Wednesday 26th April 2017
I fail to understand how you can call Macron a “progressive” (Front page, 25 April). His thin policy programme, though it claims to want to remake France’s political system, proposes the same failed policies of reducing labour rights, cutting business taxes and shrinking the public sector. In terms of Europe, he wants more federalism allied to support for the calamitous euro. Such policies helped lead to a collapse of support for the traditional right and left parties.
Macron’s pro-globalisation, anti-protectionist stance is out of kilter with global trends. Whenever voters are given a choice, they vote in huge numbers for Brexit, Trump and Le Pen because of their demands for adequately controlled borders. Since the 2008 crisis, the global economy has passed what Larry Elliott terms “peak globalisation”, “peak trade” and “peak capital flows”. This new reality was even recognised at last week’s IMF meeting, when finance ministers and central bankers from around the world dropped a pledge to resist protectionism.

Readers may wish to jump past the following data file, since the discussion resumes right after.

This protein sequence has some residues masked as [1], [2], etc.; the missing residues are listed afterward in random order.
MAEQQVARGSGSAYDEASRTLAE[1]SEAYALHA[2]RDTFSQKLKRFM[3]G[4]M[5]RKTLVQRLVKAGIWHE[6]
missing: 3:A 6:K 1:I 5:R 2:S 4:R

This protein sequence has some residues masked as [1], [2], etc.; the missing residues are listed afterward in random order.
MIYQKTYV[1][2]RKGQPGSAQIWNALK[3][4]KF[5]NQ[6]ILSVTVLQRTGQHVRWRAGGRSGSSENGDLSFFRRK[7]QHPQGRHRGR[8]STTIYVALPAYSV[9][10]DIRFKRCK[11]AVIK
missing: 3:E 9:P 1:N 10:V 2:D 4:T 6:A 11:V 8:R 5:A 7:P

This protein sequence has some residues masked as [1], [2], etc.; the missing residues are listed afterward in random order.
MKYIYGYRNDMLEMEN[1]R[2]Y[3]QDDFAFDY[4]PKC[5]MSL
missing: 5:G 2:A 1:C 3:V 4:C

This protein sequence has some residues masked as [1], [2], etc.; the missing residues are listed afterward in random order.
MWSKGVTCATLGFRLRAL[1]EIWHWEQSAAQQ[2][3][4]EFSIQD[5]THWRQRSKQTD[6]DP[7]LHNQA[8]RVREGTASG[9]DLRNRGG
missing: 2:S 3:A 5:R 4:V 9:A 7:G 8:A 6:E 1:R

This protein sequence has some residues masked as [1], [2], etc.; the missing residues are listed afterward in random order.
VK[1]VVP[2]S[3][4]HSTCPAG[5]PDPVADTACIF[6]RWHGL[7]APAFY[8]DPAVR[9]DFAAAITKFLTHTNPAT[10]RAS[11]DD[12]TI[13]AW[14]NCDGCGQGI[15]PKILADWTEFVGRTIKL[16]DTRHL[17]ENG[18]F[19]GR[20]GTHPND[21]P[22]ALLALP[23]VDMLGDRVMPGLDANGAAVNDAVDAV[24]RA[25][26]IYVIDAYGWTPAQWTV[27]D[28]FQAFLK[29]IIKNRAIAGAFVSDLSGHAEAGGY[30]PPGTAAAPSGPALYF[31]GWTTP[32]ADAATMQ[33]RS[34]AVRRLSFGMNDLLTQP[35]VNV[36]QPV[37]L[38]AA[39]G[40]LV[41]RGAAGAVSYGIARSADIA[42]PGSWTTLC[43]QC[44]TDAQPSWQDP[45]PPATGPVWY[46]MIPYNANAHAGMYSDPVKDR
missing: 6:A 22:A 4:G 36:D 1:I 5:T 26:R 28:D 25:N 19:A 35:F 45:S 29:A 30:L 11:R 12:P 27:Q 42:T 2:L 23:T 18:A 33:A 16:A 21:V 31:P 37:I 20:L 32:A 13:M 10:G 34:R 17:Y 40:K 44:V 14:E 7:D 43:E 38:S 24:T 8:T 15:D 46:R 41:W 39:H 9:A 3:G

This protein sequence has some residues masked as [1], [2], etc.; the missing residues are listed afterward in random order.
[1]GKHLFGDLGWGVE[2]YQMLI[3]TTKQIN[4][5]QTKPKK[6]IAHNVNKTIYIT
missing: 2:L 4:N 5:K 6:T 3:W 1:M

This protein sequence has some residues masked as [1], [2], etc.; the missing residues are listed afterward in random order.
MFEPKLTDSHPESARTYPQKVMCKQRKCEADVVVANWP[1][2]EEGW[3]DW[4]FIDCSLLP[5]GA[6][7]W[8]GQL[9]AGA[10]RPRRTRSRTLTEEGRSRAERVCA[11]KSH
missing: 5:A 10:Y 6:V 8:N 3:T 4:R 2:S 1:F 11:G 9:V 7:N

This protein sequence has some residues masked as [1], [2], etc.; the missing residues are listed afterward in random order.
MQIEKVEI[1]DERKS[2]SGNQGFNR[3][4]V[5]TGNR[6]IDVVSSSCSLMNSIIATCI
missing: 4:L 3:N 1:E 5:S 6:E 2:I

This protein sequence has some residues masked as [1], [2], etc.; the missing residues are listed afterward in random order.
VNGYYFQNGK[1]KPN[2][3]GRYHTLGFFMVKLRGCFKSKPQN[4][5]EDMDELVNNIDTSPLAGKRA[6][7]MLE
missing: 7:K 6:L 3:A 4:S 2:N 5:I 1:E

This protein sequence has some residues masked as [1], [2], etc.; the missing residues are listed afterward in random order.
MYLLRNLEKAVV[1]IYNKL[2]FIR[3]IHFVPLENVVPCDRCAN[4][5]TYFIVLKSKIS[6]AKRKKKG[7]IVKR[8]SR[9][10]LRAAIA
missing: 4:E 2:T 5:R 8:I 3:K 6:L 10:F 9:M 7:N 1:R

It is a grim choice for the majority in France who don’t like job-destroying free trade and want tighter immigration controls, but who don’t want to vote for the extreme right. Unless he rethinks his anti-protectionism, Macron could leave the way clear for Marine Le Pen’s more extreme niece, Marion Maréchal-Le Pen, to take France even further to the far right in the 2022 election.
Author of Progressive Protectionism